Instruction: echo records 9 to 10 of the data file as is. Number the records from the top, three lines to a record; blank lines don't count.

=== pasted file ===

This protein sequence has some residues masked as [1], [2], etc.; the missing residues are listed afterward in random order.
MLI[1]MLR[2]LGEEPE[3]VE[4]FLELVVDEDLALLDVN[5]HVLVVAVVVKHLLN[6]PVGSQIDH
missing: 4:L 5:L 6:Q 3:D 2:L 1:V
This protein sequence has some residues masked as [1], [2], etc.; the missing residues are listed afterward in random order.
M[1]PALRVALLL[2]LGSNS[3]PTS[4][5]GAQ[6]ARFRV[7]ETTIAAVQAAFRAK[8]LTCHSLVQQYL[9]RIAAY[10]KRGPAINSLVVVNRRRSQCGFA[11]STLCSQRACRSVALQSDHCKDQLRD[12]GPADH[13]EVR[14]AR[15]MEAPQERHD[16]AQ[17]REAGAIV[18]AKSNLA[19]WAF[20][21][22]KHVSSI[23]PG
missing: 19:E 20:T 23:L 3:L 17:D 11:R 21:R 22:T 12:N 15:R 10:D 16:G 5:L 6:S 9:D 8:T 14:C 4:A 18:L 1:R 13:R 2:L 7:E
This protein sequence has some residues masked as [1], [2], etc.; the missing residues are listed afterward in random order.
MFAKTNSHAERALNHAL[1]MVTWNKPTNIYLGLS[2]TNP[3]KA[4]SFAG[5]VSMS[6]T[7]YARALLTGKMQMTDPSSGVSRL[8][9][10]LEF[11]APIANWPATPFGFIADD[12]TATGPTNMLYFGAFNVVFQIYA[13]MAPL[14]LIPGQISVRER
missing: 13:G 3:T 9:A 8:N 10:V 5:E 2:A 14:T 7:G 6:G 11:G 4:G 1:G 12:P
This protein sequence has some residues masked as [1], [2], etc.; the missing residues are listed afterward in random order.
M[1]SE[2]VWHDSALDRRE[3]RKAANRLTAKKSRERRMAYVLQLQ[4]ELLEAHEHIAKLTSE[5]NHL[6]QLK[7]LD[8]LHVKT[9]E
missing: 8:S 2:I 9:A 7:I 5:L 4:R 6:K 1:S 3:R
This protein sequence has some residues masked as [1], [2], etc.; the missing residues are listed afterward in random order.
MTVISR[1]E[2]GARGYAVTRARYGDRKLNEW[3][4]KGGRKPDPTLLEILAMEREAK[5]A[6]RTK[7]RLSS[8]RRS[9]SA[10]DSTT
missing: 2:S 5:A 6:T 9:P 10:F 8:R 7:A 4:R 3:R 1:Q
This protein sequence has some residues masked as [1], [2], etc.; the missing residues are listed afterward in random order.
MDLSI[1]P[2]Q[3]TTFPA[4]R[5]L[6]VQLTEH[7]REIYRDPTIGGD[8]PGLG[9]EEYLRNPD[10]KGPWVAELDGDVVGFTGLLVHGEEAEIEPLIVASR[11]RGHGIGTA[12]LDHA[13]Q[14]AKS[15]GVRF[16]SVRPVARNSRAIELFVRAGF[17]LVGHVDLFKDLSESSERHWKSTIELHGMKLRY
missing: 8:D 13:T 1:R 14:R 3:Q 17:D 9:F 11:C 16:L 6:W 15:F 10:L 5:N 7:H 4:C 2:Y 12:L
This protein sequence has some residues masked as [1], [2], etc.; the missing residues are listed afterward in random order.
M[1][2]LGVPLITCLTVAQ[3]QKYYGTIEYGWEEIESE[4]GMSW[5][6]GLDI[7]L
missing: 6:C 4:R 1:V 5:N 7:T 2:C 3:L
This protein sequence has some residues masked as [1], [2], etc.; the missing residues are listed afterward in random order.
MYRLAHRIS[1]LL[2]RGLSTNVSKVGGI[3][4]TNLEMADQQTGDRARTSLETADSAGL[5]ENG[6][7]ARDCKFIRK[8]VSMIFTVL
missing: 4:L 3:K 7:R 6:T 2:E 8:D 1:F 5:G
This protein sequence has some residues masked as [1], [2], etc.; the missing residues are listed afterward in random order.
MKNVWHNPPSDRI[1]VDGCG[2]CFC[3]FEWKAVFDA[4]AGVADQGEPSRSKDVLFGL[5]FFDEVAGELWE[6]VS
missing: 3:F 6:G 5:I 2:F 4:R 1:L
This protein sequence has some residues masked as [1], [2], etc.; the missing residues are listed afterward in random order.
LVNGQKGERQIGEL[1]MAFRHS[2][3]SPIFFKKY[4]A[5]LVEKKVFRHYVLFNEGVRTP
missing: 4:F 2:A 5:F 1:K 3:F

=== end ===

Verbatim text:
This protein sequence has some residues masked as [1], [2], etc.; the missing residues are listed afterward in random order.
MKNVWHNPPSDRI[1]VDGCG[2]CFC[3]FEWKAVFDA[4]AGVADQGEPSRSKDVLFGL[5]FFDEVAGELWE[6]VS
missing: 3:F 6:G 5:I 2:F 4:R 1:L
This protein sequence has some residues masked as [1], [2], etc.; the missing residues are listed afterward in random order.
LVNGQKGERQIGEL[1]MAFRHS[2][3]SPIFFKKY[4]A[5]LVEKKVFRHYVLFNEGVRTP
missing: 4:F 2:A 5:F 1:K 3:F